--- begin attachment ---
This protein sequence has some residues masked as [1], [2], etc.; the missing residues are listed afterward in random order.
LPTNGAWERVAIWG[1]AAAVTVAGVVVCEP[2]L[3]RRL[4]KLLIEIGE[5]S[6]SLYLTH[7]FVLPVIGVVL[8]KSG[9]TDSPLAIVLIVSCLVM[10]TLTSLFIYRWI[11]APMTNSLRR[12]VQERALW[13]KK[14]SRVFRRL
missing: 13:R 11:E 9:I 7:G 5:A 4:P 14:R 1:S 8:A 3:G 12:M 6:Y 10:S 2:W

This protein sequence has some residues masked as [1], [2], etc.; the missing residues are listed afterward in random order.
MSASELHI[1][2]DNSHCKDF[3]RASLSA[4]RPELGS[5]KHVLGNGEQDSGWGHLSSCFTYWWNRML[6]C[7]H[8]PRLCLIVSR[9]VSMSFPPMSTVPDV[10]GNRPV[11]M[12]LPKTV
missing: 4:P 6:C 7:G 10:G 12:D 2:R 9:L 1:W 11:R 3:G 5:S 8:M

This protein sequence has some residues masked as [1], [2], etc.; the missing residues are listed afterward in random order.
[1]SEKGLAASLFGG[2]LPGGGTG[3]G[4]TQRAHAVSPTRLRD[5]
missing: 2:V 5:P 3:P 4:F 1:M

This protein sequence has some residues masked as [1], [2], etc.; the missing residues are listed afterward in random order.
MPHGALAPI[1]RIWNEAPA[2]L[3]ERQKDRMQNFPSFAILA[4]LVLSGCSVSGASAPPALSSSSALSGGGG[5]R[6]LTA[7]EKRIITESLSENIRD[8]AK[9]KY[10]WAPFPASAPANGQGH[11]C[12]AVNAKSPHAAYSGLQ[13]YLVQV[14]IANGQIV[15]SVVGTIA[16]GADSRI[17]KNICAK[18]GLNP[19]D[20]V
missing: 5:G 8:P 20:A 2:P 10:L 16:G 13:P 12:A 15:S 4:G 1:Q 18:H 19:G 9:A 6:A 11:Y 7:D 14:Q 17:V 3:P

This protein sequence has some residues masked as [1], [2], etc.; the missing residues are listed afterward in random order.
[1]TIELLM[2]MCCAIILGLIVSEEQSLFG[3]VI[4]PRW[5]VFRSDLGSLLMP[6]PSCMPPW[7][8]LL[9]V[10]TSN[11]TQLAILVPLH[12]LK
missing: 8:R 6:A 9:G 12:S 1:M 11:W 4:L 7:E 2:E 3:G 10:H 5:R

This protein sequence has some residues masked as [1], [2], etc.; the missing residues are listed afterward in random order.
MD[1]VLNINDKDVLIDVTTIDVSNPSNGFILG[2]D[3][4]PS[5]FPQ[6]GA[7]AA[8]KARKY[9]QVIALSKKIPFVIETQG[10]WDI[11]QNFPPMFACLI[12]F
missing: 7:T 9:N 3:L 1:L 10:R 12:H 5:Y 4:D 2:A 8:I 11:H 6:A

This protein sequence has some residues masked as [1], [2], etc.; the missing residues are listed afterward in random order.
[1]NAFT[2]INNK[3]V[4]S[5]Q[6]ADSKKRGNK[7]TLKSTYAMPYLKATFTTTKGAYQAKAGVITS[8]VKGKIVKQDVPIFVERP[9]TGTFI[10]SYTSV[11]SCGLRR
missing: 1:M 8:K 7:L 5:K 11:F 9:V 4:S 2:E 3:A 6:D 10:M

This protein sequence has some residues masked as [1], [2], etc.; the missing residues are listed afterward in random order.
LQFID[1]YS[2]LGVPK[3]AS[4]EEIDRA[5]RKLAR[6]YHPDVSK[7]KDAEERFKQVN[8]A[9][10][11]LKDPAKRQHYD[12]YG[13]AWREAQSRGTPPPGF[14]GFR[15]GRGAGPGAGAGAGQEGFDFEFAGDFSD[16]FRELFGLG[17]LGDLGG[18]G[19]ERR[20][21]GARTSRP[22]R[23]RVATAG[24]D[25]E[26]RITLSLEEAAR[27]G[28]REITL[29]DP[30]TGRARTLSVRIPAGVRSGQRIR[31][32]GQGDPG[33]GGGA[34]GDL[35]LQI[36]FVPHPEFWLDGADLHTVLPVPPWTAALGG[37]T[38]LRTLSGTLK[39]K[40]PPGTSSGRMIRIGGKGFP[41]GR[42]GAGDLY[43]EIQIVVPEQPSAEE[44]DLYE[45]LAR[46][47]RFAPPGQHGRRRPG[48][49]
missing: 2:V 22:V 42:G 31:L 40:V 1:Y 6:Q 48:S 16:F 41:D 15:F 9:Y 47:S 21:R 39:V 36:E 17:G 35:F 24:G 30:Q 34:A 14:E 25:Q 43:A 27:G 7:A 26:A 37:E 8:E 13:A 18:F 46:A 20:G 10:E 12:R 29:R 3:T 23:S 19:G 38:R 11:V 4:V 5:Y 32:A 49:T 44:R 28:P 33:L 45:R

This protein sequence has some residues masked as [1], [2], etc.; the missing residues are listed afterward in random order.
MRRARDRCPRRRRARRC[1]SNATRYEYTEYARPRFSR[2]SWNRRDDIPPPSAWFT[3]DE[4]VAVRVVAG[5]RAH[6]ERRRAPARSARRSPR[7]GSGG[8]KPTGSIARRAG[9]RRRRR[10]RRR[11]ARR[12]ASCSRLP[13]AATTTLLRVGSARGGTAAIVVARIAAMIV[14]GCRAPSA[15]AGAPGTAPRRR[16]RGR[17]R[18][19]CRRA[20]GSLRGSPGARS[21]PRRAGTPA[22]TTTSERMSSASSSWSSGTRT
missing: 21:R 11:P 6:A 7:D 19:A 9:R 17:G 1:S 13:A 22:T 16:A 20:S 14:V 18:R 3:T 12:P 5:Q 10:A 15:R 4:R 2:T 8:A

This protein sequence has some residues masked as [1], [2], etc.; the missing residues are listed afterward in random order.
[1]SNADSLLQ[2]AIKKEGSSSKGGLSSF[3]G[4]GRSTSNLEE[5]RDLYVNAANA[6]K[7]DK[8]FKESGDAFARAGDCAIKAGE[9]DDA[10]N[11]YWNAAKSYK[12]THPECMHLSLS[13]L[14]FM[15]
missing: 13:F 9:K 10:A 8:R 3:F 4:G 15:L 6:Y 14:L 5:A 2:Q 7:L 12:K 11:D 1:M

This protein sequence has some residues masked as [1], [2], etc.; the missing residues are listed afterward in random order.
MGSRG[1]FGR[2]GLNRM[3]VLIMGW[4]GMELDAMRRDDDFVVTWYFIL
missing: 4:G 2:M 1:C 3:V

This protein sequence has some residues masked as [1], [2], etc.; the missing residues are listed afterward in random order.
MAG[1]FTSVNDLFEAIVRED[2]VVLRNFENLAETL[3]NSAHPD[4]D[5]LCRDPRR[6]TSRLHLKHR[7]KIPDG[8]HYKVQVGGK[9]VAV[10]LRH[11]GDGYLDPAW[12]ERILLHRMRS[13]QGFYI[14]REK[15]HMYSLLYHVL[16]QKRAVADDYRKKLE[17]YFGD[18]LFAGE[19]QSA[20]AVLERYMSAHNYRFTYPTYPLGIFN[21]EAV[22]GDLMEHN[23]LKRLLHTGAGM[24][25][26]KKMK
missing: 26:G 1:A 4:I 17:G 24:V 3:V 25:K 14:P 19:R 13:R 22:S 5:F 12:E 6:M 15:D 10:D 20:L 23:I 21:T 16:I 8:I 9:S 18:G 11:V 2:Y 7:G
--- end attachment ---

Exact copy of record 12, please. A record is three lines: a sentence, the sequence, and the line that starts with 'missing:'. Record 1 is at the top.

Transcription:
This protein sequence has some residues masked as [1], [2], etc.; the missing residues are listed afterward in random order.
MAG[1]FTSVNDLFEAIVRED[2]VVLRNFENLAETL[3]NSAHPD[4]D[5]LCRDPRR[6]TSRLHLKHR[7]KIPDG[8]HYKVQVGGK[9]VAV[10]LRH[11]GDGYLDPAW[12]ERILLHRMRS[13]QGFYI[14]REK[15]HMYSLLYHVL[16]QKRAVADDYRKKLE[17]YFGD[18]LFAGE[19]QSA[20]AVLERYMSAHNYRFTYPTYPLGIFN[21]EAV[22]GDLMEHN[23]LKRLLHTGAGM[24][25][26]KKMK
missing: 26:G 1:A 4:I 17:G 24:V 3:V 25:K 14:P 19:R 13:R 22:S 5:F 12:E 6:M 15:D 10:D 20:L 23:I 21:T 16:I 8:I 9:S 18:G 11:V 2:Y 7:G